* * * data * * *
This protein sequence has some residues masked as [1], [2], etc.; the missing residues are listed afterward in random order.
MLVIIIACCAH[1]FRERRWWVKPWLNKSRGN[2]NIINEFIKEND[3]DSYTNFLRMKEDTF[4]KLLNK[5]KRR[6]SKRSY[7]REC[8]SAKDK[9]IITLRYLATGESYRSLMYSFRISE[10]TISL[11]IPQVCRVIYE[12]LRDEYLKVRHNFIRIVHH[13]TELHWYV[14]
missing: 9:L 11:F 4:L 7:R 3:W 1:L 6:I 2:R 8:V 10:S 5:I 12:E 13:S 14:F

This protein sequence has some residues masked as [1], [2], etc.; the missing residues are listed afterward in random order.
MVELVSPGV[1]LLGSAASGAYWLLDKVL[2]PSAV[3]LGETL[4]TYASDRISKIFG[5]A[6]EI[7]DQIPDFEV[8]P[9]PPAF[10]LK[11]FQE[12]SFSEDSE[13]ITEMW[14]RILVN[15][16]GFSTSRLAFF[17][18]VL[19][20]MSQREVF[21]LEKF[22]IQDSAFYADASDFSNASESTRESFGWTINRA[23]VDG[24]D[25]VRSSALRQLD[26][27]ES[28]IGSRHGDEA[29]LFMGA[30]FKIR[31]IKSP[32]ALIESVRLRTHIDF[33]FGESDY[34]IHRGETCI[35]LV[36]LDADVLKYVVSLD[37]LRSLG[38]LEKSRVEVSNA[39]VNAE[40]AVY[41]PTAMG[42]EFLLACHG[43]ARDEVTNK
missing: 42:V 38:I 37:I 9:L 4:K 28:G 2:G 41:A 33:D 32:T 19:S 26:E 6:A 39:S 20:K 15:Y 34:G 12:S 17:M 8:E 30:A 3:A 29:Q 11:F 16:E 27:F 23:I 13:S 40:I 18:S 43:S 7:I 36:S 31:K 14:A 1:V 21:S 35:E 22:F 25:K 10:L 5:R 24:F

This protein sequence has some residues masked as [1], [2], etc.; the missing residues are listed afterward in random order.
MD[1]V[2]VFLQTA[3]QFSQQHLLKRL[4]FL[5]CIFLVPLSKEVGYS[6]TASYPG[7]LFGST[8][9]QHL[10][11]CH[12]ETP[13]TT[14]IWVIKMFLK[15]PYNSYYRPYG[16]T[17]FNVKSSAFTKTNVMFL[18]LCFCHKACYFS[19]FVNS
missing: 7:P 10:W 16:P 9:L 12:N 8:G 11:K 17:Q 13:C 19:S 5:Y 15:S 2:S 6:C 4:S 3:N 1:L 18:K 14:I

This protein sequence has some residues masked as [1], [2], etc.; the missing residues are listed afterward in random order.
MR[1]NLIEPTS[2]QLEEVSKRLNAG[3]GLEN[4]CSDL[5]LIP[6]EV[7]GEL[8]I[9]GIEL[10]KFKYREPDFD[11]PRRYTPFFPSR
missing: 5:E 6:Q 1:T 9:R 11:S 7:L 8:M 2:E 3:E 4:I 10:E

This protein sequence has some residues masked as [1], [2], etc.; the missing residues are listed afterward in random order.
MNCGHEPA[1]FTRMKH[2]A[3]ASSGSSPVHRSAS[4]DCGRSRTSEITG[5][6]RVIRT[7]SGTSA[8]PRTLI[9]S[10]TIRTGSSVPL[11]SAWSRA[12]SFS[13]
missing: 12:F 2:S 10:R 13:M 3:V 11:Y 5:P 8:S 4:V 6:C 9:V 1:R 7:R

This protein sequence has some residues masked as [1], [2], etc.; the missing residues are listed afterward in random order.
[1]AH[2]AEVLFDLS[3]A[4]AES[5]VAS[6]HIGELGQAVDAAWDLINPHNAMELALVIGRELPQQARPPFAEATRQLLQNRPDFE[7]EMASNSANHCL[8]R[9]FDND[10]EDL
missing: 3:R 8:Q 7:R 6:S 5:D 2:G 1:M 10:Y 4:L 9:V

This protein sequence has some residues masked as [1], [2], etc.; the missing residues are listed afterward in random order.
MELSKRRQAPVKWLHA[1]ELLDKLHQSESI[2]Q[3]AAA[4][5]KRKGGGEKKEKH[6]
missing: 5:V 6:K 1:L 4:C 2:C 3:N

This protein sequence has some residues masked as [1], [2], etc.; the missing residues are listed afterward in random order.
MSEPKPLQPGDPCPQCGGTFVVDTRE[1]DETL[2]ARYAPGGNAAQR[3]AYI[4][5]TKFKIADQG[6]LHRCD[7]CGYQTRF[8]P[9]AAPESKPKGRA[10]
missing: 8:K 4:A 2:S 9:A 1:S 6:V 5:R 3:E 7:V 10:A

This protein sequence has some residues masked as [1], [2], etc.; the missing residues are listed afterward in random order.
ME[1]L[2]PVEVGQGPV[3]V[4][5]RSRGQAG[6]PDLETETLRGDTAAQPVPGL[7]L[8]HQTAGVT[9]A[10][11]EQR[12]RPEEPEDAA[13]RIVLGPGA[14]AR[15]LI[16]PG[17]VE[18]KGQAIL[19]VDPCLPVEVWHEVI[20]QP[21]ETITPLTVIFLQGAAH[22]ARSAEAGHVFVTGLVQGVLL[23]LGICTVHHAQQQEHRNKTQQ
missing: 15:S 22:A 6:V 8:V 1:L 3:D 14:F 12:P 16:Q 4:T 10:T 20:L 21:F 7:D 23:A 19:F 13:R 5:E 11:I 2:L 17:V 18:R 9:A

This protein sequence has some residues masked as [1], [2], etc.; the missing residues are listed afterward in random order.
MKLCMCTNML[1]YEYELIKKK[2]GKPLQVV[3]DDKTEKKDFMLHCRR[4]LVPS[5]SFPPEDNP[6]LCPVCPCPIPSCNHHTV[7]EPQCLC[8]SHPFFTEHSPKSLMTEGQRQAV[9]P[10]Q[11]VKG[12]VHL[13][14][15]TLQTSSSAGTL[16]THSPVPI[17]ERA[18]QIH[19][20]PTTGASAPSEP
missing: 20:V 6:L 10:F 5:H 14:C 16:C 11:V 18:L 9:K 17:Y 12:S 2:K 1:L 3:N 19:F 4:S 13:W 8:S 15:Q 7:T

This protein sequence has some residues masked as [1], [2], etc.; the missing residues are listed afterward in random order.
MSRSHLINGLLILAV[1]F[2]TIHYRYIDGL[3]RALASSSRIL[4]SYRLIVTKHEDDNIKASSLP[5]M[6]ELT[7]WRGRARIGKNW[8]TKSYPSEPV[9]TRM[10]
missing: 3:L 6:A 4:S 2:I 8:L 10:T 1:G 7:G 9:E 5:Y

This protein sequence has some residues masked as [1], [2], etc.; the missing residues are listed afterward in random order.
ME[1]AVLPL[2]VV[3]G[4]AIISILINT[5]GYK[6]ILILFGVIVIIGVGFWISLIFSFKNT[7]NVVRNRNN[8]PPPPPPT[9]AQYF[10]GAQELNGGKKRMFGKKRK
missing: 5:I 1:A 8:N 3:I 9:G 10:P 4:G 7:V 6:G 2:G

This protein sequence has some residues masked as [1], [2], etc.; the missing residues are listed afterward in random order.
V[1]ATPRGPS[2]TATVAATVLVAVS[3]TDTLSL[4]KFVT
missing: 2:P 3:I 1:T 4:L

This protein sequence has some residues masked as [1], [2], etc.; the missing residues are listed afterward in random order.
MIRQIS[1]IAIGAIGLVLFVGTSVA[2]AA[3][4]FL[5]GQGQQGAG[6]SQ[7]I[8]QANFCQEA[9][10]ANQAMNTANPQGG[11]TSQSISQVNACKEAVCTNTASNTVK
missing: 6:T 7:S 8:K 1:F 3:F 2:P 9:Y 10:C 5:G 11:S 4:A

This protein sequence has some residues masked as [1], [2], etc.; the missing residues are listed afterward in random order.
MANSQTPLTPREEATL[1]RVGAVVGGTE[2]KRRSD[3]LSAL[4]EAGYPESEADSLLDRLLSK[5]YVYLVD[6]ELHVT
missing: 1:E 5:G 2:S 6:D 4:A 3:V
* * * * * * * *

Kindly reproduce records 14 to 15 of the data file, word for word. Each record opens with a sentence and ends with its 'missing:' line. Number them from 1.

This protein sequence has some residues masked as [1], [2], etc.; the missing residues are listed afterward in random order.
MIRQIS[1]IAIGAIGLVLFVGTSVA[2]AA[3][4]FL[5]GQGQQGAG[6]SQ[7]I[8]QANFCQEA[9][10]ANQAMNTANPQGG[11]TSQSISQVNACKEAVCTNTASNTVK
missing: 6:T 7:S 8:K 1:F 3:F 2:P 9:Y 10:C 5:G 11:S 4:A

This protein sequence has some residues masked as [1], [2], etc.; the missing residues are listed afterward in random order.
MANSQTPLTPREEATL[1]RVGAVVGGTE[2]KRRSD[3]LSAL[4]EAGYPESEADSLLDRLLSK[5]YVYLVD[6]ELHVT
missing: 1:E 5:G 2:S 6:D 4:A 3:V